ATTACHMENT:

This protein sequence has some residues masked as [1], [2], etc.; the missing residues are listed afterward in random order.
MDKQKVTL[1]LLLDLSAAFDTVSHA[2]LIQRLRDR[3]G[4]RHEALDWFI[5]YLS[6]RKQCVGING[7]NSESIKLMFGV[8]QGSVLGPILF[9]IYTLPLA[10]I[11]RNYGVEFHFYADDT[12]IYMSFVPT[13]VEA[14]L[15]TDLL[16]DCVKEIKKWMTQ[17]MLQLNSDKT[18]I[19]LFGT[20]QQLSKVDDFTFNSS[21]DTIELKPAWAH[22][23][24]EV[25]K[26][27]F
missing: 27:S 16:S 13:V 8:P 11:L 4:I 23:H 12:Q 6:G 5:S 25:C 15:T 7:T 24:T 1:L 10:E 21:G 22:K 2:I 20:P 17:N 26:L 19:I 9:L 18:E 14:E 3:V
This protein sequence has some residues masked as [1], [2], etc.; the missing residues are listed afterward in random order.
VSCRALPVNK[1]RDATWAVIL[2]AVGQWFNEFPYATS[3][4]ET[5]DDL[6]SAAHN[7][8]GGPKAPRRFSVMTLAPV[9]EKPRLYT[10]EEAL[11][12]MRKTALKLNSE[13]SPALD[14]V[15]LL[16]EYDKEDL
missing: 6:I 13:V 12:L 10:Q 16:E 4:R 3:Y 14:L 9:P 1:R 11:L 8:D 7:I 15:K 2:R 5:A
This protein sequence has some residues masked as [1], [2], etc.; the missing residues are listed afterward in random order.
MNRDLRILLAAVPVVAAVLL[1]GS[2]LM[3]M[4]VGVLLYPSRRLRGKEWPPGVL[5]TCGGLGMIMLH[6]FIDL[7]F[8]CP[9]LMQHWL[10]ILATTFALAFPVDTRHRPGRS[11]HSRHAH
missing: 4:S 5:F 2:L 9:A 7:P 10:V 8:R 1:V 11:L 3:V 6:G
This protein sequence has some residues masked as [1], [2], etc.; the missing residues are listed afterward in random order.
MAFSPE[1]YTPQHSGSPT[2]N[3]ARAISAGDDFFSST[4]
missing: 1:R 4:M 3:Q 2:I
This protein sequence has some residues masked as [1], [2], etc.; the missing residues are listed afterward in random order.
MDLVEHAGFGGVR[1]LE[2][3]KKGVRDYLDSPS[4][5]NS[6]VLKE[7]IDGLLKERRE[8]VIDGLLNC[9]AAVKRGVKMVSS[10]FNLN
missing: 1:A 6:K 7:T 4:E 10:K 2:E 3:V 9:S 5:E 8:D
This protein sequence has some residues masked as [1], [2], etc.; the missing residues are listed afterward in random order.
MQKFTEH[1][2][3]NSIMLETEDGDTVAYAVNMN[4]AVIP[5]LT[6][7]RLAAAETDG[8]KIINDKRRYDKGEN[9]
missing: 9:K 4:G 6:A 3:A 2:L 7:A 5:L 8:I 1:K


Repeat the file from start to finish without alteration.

This protein sequence has some residues masked as [1], [2], etc.; the missing residues are listed afterward in random order.
MDKQKVTL[1]LLLDLSAAFDTVSHA[2]LIQRLRDR[3]G[4]RHEALDWFI[5]YLS[6]RKQCVGING[7]NSESIKLMFGV[8]QGSVLGPILF[9]IYTLPLA[10]I[11]RNYGVEFHFYADDT[12]IYMSFVPT[13]VEA[14]L[15]TDLL[16]DCVKEIKKWMTQ[17]MLQLNSDKT[18]I[19]LFGT[20]QQLSKVDDFTFNSS[21]DTIELKPAWAH[22][23][24]EV[25]K[26][27]F
missing: 27:S 16:S 13:V 8:P 11:L 4:I 23:H 12:Q 6:G 5:S 25:C 15:T 7:T 24:T 1:L 10:E 21:G 22:K 2:I 20:P 17:N 26:L 19:I 9:L 18:E 14:E 3:V
This protein sequence has some residues masked as [1], [2], etc.; the missing residues are listed afterward in random order.
VSCRALPVNK[1]RDATWAVIL[2]AVGQWFNEFPYATS[3][4]ET[5]DDL[6]SAAHN[7][8]GGPKAPRRFSVMTLAPV[9]EKPRLYT[10]EEAL[11][12]MRKTALKLNSE[13]SPALD[14]V[15]LL[16]EYDKEDL
missing: 6:I 13:V 12:L 10:Q 16:E 4:R 3:Y 14:L 9:P 1:R 11:L 8:D 7:I 15:K 2:R 5:A
This protein sequence has some residues masked as [1], [2], etc.; the missing residues are listed afterward in random order.
MNRDLRILLAAVPVVAAVLL[1]GS[2]LM[3]M[4]VGVLLYPSRRLRGKEWPPGVL[5]TCGGLGMIMLH[6]FIDL[7]F[8]CP[9]LMQHWL[10]ILATTFALAFPVDTRHRPGRS[11]HSRHAH
missing: 4:S 5:F 2:L 9:A 7:P 10:V 8:R 1:V 11:L 3:V 6:G
This protein sequence has some residues masked as [1], [2], etc.; the missing residues are listed afterward in random order.
MAFSPE[1]YTPQHSGSPT[2]N[3]ARAISAGDDFFSST[4]
missing: 1:R 4:M 3:Q 2:I
This protein sequence has some residues masked as [1], [2], etc.; the missing residues are listed afterward in random order.
MDLVEHAGFGGVR[1]LE[2][3]KKGVRDYLDSPS[4][5]NS[6]VLKE[7]IDGLLKERRE[8]VIDGLLNC[9]AAVKRGVKMVSS[10]FNLN
missing: 1:A 6:K 7:T 4:E 10:K 2:E 3:V 9:S 5:E 8:D
This protein sequence has some residues masked as [1], [2], etc.; the missing residues are listed afterward in random order.
MQKFTEH[1][2][3]NSIMLETEDGDTVAYAVNMN[4]AVIP[5]LT[6][7]RLAAAETDG[8]KIINDKRRYDKGEN[9]
missing: 9:K 4:G 6:A 3:A 2:L 7:A 5:L 8:I 1:K